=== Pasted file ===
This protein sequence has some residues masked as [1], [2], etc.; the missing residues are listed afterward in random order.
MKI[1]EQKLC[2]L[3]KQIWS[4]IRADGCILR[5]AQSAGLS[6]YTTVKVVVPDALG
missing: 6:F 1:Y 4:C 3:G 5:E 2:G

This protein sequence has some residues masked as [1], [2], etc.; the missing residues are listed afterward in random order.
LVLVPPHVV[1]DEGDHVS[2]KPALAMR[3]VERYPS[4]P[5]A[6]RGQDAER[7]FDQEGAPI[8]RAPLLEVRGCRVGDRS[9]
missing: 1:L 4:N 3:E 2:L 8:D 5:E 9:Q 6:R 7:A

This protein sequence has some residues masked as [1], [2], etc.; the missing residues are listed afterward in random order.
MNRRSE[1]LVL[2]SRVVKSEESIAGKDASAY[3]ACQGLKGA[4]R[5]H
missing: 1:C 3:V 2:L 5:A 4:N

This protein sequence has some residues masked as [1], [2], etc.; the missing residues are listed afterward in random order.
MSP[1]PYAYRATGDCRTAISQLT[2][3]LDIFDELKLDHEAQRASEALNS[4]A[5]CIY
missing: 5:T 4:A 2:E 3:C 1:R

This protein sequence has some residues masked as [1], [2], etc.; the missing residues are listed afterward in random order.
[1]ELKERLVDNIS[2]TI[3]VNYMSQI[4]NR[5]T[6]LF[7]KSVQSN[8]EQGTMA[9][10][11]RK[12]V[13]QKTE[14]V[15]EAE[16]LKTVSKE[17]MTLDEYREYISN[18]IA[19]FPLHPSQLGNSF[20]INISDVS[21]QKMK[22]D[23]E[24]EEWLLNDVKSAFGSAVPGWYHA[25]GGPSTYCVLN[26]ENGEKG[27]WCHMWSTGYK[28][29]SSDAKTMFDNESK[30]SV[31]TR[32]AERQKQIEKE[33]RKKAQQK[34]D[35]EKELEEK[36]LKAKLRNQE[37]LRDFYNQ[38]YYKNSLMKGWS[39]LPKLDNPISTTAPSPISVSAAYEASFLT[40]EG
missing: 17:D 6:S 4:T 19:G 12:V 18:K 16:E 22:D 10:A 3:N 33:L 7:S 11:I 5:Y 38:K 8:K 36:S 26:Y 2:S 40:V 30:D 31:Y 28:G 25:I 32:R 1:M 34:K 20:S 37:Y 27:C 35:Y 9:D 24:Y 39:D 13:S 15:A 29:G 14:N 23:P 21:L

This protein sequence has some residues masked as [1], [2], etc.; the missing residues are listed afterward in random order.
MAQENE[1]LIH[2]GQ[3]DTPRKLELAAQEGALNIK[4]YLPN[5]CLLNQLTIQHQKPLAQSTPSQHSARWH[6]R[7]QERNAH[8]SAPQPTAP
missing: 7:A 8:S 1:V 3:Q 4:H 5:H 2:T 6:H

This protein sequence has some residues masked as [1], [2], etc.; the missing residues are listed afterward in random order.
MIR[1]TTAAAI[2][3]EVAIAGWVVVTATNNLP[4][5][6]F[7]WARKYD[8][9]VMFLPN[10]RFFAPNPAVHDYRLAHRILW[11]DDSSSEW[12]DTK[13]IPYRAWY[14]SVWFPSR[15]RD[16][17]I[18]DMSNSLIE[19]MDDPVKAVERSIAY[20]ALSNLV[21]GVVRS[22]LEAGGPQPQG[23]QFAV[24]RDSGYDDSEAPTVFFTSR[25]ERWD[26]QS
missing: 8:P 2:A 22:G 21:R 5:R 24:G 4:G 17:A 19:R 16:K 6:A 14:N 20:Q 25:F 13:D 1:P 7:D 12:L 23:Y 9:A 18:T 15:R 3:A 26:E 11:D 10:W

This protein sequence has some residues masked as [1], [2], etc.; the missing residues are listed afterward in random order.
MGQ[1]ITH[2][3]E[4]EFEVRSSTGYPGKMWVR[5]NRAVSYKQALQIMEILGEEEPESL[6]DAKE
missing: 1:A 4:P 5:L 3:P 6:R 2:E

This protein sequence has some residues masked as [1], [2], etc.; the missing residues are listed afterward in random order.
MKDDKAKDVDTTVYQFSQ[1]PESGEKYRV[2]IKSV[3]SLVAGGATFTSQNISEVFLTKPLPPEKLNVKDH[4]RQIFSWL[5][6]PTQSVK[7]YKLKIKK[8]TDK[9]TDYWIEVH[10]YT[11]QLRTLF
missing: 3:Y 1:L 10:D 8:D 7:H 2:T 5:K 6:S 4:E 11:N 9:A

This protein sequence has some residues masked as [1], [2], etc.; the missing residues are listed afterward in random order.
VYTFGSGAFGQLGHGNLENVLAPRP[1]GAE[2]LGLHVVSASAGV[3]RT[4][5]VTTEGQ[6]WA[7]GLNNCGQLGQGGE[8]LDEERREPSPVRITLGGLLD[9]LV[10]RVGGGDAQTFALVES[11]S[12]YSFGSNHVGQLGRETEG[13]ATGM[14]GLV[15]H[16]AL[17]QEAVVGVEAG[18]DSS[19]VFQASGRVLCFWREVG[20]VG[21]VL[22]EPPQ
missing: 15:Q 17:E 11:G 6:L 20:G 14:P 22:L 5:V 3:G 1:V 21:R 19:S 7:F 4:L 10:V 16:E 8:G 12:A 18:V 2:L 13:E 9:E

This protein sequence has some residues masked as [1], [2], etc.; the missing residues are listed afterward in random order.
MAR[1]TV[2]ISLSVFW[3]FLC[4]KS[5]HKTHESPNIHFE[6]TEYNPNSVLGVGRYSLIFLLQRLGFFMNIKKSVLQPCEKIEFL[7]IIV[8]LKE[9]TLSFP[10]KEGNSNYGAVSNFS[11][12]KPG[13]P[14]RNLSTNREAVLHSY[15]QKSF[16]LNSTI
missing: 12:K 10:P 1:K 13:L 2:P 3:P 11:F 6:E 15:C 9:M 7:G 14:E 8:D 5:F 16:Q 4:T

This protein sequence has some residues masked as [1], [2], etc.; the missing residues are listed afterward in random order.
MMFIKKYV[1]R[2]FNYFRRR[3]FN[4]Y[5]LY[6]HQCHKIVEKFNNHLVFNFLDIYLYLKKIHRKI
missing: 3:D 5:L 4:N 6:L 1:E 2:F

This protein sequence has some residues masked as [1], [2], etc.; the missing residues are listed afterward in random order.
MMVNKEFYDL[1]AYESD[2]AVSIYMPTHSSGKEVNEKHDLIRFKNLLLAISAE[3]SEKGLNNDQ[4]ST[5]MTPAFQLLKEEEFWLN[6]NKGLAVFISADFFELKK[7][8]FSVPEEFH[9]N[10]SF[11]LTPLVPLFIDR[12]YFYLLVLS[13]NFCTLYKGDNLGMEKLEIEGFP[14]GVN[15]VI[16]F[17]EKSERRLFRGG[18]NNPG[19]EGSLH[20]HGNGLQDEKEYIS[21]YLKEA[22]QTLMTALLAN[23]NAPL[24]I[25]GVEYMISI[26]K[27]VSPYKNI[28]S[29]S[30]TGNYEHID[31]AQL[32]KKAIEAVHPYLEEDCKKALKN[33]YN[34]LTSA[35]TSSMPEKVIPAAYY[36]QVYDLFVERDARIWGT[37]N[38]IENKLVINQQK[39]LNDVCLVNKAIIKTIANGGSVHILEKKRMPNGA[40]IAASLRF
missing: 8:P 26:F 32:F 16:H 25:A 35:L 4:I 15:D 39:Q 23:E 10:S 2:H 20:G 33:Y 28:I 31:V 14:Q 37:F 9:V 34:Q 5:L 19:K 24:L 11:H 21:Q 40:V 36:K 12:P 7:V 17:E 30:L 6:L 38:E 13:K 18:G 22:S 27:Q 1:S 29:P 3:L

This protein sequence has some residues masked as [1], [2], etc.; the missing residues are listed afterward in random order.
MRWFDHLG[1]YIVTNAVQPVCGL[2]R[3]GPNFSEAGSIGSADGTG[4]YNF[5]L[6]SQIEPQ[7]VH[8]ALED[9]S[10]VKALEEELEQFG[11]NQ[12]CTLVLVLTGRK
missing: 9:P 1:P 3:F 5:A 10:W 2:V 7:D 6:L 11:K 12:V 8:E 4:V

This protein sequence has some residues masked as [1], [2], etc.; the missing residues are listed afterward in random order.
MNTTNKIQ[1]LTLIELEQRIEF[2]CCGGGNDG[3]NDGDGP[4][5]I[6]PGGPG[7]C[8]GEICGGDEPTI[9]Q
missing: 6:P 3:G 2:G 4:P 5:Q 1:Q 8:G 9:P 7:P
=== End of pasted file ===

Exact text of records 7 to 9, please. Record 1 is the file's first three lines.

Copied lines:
This protein sequence has some residues masked as [1], [2], etc.; the missing residues are listed afterward in random order.
MIR[1]TTAAAI[2][3]EVAIAGWVVVTATNNLP[4][5][6]F[7]WARKYD[8][9]VMFLPN[10]RFFAPNPAVHDYRLAHRILW[11]DDSSSEW[12]DTK[13]IPYRAWY[14]SVWFPSR[15]RD[16][17]I[18]DMSNSLIE[19]MDDPVKAVERSIAY[20]ALSNLV[21]GVVRS[22]LEAGGPQPQG[23]QFAV[24]RDSGYDDSEAPTVFFTSR[25]ERWD[26]QS
missing: 8:P 2:A 22:G 21:R 5:R 24:G 4:G 17:A 19:R 16:K 6:A 14:N 20:Q 25:F 13:D 1:P 7:D 12:L 23:Y 9:A 18:T 15:R 3:A 26:E 11:D 10:W

This protein sequence has some residues masked as [1], [2], etc.; the missing residues are listed afterward in random order.
MGQ[1]ITH[2][3]E[4]EFEVRSSTGYPGKMWVR[5]NRAVSYKQALQIMEILGEEEPESL[6]DAKE
missing: 1:A 4:P 5:L 3:P 6:R 2:E

This protein sequence has some residues masked as [1], [2], etc.; the missing residues are listed afterward in random order.
MKDDKAKDVDTTVYQFSQ[1]PESGEKYRV[2]IKSV[3]SLVAGGATFTSQNISEVFLTKPLPPEKLNVKDH[4]RQIFSWL[5][6]PTQSVK[7]YKLKIKK[8]TDK[9]TDYWIEVH[10]YT[11]QLRTLF
missing: 3:Y 1:L 10:D 8:D 7:H 2:T 5:K 6:S 4:E 11:N 9:A